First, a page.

A charge for buying an investment.
A fund that invests in a particular or specialized segment of the marketplace, such as stocks of companies in the software, healthcare, or real estate industries.
Government agency created by Congress in 1934 to regulate the securities industry and to help protect investors. The SEC is responsible for ensuring that the securities markets operate fairly and honestly.
A general term for stocks, bonds, mutual funds, and other investments.
An insurance company account that is segregated or separate from the insurance company’s general assets. Also refers to a fund managed by an investment adviser for a single plan.
A representation of ownership in a company or investment fund.
Some investment funds and companies offer more than one type or group of shares, each of which is considered a class (e.g., “Class A,” “Advisor” or “Institutional” shares). For most investment funds each class has different fees and expenses but all of the classes invest in the same pool of securities and share the same investment objectives.
An owner of shares in an investment fund or corporation.
Any fee charged against your investment for purchase and sale, other than the total annual operating expenses.
A fund that invests primarily in small-cap stocks.
Stocks of companies with a smaller market capitalization. Small caps are often considered to offer more growth potential than large caps and mid caps but with more risk.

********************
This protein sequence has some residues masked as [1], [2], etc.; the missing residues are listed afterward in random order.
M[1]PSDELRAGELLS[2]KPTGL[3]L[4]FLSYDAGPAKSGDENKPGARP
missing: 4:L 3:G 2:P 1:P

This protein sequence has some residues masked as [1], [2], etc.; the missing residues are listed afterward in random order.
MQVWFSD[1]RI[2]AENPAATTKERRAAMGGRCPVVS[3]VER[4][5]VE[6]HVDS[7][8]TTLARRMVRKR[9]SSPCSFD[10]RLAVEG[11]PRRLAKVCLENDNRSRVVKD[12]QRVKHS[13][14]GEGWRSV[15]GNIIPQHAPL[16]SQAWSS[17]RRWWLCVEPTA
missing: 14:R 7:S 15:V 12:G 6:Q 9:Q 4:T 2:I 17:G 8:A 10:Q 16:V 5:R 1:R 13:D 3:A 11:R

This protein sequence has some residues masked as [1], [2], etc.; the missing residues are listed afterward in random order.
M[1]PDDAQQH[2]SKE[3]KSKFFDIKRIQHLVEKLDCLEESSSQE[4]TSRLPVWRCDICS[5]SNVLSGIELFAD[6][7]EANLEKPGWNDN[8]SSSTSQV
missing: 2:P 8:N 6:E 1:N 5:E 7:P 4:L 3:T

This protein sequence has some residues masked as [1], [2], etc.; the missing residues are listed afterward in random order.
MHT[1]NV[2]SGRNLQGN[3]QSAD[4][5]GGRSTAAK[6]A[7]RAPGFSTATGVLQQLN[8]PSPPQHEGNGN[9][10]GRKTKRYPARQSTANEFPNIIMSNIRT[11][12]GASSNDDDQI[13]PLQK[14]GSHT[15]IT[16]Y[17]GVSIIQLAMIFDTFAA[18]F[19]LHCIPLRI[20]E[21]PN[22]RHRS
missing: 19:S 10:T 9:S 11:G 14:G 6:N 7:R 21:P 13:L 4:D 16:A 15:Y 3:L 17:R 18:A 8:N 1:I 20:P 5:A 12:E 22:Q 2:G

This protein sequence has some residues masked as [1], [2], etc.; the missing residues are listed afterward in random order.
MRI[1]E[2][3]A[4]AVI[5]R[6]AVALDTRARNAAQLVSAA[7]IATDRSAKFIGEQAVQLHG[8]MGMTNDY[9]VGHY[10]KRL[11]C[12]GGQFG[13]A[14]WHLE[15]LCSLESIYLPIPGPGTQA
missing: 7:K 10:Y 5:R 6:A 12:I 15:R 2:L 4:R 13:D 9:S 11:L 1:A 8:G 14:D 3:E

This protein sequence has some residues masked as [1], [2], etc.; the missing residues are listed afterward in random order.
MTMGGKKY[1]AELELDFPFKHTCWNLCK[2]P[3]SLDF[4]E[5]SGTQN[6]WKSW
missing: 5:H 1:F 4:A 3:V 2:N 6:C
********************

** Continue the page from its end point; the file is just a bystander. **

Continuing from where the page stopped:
A reference to either a small company stock or an investment fund that invests in the stocks of small companies.
An investment fund that seeks to preserve principal, provide consistent returns and liquidity. Stable value funds include collective investment funds sponsored by banks or trust companies or contracts issued by insurance companies.
An index comprised of 500 widely held common stocks considered to be representative of the U.S. stock market in general. The S&P 500 is often used as a benchmark for equity fund performance.
A security that represents an ownership interest in a corporation.
A fund that invests primarily in stocks.
An abbreviation using letters and numbers assigned to securities to identify them. Also see Ticker Symbol.
A short-form prospectus that mutual funds generally may use with investors if they make the long-form prospectus and additional information available online or on paper upon request.